Coronavirus: Trump administration decides against nationwide special health care enrollment

Adriana Belmonte
Associate Editor

As the number of coronavirus cases in the U.S. keeps growing, there have been calls for the Trump administration to create a nationwide special enrollment period (SEP) for uninsured Americans to sign up for health insurance coverage.

The Trump administration considered an SEP — which would involve re-opening the HealthCare.gov enrollment site — but has now reportedly decided that the administration will not be pursuing that route.

President Trump has the authority to declare an SEP in states that have a federally-run Obamacare marketplace, which is all but 12 states — California, Colorado, Connecticut, D.C., Idaho, Maryland, Massachusetts, Minnesota, Nevada, New York, Rhode Island, Vermont, and Washington — and Washington D.C.

Currently, all areas without a federally-run Obamacare marketplace besides Idaho have created special enrollment periods on a statewide level. Many of those end during the month of April. A nationwide SEP would open enrollment to Americans in states where the federal government runs the health care marketplace.

States with special enrollment periods (SEPs) currently. (Graphic: David Foster/Yahoo Finance)

“The federal government has done disaster-related SEPs,” Sabrina Corlette, a research professor at Georgetown University, citing Hurricane Harvey leading to an SEP in the Gulf Coast area, told Yahoo Finance. “But to my knowledge, nothing like what’s being contemplated here. I will say there is an SEP opportunity.”

The Affordable Care Act (ACA) — which the Trump administration is currently trying to dismantle — allows certain people to enroll when there have been major life events, such losing your job and therefore losing insurance. The SEP usually lasts for 60 days after a “qualifying event.”

A nationwide SEP would be “almost like a new open enrollment period, like what you have towards the end of the year for the new plan that starts in January,” Linda Blumberg, an institute fellow at the Urban Institute, told Yahoo Finance. “Basically, it lets anybody enroll at this time, regardless of whether or not they had a qualifying event. Certain states have done that, but I think what [is being suggested] is there should be a nationwide special enrollment period for anybody who wants to enroll.” 

This screen grab from the website HealthCare.gov shows the extended deadline for signing up for health care coverage for 2020. (Centers for Medicare and Medicaid Services via AP)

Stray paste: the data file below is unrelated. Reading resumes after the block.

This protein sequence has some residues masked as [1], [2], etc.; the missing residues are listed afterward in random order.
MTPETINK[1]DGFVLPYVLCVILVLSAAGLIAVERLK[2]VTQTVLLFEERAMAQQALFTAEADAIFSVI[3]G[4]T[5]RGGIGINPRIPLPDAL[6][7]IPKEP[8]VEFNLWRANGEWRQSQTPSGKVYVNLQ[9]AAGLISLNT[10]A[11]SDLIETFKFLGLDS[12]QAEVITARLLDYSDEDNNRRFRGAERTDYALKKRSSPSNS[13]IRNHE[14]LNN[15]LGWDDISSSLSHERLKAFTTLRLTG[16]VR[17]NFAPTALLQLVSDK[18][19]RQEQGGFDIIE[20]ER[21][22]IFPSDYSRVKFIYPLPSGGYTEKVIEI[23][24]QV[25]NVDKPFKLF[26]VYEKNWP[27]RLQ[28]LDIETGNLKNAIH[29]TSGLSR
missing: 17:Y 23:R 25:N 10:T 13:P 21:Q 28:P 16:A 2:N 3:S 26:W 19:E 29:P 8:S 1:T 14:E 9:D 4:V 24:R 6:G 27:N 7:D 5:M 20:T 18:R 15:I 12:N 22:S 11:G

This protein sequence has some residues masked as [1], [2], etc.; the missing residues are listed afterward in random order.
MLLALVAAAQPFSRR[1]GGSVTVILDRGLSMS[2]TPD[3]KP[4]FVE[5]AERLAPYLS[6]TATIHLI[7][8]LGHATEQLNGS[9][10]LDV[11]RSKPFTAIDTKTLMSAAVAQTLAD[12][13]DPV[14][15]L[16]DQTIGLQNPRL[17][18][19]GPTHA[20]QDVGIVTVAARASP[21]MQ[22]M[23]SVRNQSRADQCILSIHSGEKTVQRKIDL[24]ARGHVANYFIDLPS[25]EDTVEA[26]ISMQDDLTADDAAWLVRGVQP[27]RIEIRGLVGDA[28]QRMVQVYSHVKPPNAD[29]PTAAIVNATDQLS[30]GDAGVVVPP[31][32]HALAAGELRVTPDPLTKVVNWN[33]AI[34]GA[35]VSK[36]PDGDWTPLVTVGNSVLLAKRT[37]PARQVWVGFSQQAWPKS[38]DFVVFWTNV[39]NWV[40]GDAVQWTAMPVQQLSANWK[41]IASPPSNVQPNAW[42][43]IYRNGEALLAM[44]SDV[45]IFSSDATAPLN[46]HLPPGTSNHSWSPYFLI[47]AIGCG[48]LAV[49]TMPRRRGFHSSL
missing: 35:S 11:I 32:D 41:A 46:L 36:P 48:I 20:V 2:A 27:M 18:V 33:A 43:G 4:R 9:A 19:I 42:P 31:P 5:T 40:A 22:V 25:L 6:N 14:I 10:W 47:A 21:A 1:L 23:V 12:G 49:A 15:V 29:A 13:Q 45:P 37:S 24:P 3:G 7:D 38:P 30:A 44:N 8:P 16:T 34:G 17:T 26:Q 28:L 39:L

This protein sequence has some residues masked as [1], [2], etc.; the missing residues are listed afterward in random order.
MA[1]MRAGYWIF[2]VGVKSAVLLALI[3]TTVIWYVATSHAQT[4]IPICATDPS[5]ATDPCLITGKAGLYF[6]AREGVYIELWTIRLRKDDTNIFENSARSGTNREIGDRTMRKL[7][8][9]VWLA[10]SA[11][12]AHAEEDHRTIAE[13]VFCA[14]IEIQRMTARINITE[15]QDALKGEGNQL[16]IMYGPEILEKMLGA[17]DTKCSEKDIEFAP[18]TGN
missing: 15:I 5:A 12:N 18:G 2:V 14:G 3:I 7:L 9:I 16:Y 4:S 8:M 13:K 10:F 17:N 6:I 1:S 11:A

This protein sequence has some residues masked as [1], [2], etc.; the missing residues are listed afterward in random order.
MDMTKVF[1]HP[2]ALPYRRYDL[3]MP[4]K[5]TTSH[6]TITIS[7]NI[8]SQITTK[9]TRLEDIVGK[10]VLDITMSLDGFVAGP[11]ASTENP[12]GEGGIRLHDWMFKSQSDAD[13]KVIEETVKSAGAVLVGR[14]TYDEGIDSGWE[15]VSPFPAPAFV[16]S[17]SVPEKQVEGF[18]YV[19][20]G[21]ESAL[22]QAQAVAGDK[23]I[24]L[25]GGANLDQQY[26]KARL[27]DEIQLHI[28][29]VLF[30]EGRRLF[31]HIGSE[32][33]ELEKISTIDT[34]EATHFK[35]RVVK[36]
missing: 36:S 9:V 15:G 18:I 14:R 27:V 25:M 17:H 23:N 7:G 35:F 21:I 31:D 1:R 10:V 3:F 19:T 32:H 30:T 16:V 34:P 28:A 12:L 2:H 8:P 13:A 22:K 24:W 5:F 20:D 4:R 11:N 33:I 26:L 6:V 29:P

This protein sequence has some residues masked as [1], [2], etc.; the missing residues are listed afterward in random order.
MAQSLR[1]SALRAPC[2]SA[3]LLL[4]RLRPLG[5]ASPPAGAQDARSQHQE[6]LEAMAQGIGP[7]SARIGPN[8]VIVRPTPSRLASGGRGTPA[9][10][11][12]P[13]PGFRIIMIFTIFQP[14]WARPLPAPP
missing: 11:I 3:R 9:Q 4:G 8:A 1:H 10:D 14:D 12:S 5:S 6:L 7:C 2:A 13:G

28 million people uninsured

The issue is crucial for Americans who don’t have health insurance to begin with and may be interested in getting it now because of the coronavirus outbreak.

If an individual finds themself without coverage and doesn’t have a low enough income to qualify for Medicaid, then they have the SEP option if it’s available in their state. 

“What we’re really talking about here is there are 28 million people in the country who are uninsured,” Corlette said. “Those folks wouldn’t qualify for an SEP unless they live in one of the states that has established one.”

Having health insurance could make a major difference when it comes to covering the cost of coronavirus testing and treatment, which can exceed $20,000. All of the major insurance companies announced they would be waiving the cost of testing while insurance providers Aetna, Cigna, and Humana are also waiving out-of-pocket costs for treatment.

Coronavirus cases are still on the rise. (Graphic: David Foster/Yahoo Finance)

‘These marketplaces are at very thin staffing levels’

A nationwide SEP would require some lift on the government side.

“If you have a lot of people doing that at the same time, you have a bunch of uninsured people coming in, it really does strain the capacity,” Corlette said. “And outside of the annual open enrollment window, these marketplaces are at very thin staffing levels. They’re not really funded to field a really big increase in calls and requests and queries. So that’s one issue.” 

The other issue with SEPs, according to Corlette, is that insurance companies would be asked to take on a large amount of new enrollees, and pay more medical claims. 

“There’s been different actuarial projections about how much capacity insurance companies have to absorb these additional costs, and some projections are pretty dire,” she said. “Ultimately, those costs would get passed on to consumers and employers through higher premiums. But that can take a little while to percolate through the system. So there could be insurance companies that have to dip into their reserves to cover claims this year.” 

A medical worker wearing personal protective equipment due to COVID-19 concerns rests beside a refrigerated container truck functioning as a makeshift morgue. (AP Photo/John Minchillo)

As for those who are uninsured and living in states where an SEP isn’t available, there are key points to remember. 

“If you show up in an emergency room, the hospitals do have to treat you,” Corlette said. “They can’t turn you away. But you will financially be on the hook for those costs. There was money in this recently passed stimulus bill to help compensate hospitals for taking care of those uninsured patients. I don’t know if it’s going to be enough, but that will help some.” 

Adriana is a reporter and editor for Yahoo Finance. She can be reached at adriana@yahoofinance.com. Follow her on Twitter @adrianambells.

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